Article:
Question: Why is specialty retailing like Major League Baseball? (And, why is online shopping a lot like Spring Training?)
- Much like shopping at Amazon, eBay, etcetera, Spring Training games offer lots of selection! Each team's Spring Training rosters number 60 to 70 players! Talk about an "endless aisle"...
- With that "breadth of selection" comes variation in quality. Some are young "prospects"; others are players attempting comebacks; still others are veterans trying to hang. Plus, there are the big-name free agents establishing themselves with a new team.
- Just like online shopping, Spring Training offers every imaginable price point (that is, total team payroll, as well as individual player's contracts.) From prospects to free agents, there is much variation.
- And, while the scouting reports from the pros aren't available, there is no lack of "reviews": newspaper columns, TV reports, blog posts, tweets, etcetera about the relative merits of each player. Opinionated? Yes! Informed? Maybe.
But then, the "regular season" approaches. Rosters must be trimmed to 25 players on each team. As they say, "It ain't slow pitch!"
That "editing" of the assortments - cutting the roster to the best 25 players - is why specialty retailing is like the Major Leagues. Retailing isn't slow pitch either!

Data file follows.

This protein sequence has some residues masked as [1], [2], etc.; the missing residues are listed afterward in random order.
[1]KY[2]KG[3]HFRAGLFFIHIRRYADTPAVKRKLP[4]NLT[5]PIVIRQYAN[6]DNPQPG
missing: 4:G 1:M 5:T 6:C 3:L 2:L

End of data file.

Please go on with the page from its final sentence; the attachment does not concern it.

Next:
The competitive advantage of specialty retailers is much like that of the baseball manager: wisely editing for the most success and the best fan appeal.
- Specialty retailers decide every day which merchandise "makes the team", and of that, which is in the starting lineup.
- Specialty retailers are dispassionate about trying new merchandise, as well as taking markdowns on under-performing merchandise. (Just like baseball managers send players back to the minor leagues, or trade them, or cut them from the team.)
- And yes, just like a baseball manager, a retailer's livelihood depends on how good a job of "editing" has been done, and how it performs.
When it comes down to it, the toughest decision in retailing is what merchandise to NOT carry. (Especially when the vendors want you to carry everything!) And baseball managers risk their jobs with their decisions of which players to not have on the team.
See, good specialty retailing IS the Big Leagues!!